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Ex-president caught in corruption net

By Agence France-Presse in Tegucigalpa | China Daily | Updated: 2015-12-16 08:23

Former Honduran president Rafael Callejas left in a private jet for the United States on Monday to face charges raised as part of the FIFA corruption scandal.

Callejas, 72, was president of Honduras from 1990 to 1994 and head of Honduras' soccer federation until August this year. He is a current member of FIFA's television and marketing committee.

US authorities this month accused him and 15 other defendants of racketeering, fraud and money laundering, much of it related to alleged bribery in attributing TV and marketing rights to FIFA games, especially in Latin America.

Callejas is accused of receiving $1.6 million in bribes between March 2011 and January 2013 for broadcast rights of games played by the Honduran national team.

He has denied the charges.

According to a statement from the foreign ministry, Callejas flew out of the Honduran capital, Tegucigalpa, and was not accompanied by any Honduran or US official in the plane.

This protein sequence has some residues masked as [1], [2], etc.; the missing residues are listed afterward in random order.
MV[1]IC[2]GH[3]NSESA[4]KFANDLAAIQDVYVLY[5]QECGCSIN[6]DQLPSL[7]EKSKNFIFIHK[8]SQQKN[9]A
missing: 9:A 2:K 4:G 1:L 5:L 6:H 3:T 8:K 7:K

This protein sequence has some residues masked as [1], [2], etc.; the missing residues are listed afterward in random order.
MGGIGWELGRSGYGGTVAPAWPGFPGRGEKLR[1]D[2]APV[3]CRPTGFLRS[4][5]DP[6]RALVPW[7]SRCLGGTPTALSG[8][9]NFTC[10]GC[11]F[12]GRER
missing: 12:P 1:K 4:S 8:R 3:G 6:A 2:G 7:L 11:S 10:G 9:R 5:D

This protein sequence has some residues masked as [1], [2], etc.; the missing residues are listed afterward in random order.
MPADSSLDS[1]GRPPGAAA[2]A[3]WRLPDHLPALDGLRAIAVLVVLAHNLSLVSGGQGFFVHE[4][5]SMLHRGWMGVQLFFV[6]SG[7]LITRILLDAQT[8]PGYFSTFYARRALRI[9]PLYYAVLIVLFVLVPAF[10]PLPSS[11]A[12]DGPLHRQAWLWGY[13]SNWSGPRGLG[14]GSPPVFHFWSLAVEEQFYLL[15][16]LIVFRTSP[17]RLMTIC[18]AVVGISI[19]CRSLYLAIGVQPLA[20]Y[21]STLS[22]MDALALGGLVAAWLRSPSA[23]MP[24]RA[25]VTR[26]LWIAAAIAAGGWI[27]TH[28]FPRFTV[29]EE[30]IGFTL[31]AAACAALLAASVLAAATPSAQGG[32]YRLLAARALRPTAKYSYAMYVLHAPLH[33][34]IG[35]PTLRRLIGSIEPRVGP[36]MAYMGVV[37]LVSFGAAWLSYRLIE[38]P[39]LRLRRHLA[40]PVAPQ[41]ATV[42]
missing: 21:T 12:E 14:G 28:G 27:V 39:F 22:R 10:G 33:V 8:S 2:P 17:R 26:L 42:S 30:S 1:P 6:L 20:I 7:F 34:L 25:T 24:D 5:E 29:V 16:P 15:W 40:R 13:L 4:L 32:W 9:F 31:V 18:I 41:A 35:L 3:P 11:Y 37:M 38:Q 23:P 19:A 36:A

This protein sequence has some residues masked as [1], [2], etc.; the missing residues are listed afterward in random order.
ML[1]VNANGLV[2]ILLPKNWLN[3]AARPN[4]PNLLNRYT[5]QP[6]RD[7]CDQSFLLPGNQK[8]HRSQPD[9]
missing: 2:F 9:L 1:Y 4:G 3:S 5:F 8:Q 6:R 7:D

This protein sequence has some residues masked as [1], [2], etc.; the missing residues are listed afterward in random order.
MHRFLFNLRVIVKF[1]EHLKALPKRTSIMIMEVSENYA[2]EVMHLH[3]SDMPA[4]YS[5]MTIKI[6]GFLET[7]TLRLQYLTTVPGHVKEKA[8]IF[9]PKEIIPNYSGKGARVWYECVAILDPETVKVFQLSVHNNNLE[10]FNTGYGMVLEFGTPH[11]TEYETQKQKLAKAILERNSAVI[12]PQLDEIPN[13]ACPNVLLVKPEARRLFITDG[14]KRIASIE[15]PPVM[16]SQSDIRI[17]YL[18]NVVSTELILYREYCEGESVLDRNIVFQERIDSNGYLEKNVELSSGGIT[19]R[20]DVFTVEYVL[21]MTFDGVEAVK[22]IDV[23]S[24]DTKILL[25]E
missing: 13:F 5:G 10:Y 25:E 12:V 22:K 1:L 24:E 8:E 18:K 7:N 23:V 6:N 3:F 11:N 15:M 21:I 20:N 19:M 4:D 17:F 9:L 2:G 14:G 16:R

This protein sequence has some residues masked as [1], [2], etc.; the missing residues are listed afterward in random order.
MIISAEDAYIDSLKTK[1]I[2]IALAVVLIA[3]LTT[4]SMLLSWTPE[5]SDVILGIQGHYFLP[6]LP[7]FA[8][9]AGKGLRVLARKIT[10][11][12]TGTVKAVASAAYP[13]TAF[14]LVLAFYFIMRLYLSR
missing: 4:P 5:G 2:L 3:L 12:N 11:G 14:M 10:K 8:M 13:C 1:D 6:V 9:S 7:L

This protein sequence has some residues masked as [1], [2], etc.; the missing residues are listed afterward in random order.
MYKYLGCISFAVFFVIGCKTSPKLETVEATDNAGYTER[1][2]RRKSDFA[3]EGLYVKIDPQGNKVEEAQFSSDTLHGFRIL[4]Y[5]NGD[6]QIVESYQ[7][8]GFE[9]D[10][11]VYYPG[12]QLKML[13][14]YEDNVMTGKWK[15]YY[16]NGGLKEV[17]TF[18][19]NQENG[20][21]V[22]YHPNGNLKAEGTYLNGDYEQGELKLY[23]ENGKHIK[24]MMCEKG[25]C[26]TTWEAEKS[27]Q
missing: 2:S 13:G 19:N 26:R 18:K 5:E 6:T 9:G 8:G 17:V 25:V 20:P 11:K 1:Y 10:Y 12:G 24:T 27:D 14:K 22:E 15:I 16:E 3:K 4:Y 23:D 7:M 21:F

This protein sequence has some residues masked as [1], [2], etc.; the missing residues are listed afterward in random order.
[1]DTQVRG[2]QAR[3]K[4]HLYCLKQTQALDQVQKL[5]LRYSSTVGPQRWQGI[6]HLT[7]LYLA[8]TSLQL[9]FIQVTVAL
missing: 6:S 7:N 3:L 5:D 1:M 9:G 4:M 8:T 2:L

The US allegations against Callejas and the other defendants were made public on Dec 3, the same day Swiss police in Zurich arrested two FIFA vice-presidents in Zurich.

One of them was Alfredo Hawit, Callejas' successor as chief of Honduras' FENAFUTH soccer federation and head of FIFA's CONCACAF confederation that oversees the sport in North and Central America and the Caribbean.

The other official arrested, Juan Angel Napout, a Paraguayan, was head of FIFA's South American confederation CONMEBOL. Napout last week agreed to be extradited to the US to face the charges.

Hawit had taken the helm of CONCACAF to replace Jeffrey Webb, a former FIFA vice-president who was indicted last May and charged with corruption by the US Justice Department along with 12 other FIFA officials and marketing executives.

 Ex-president caught in corruption net

Rafael Callejas, president of Honduras from 1990-94, is facing charges related to the FIFA corruption scandal. Orlando Sierra / Agence France-Presse

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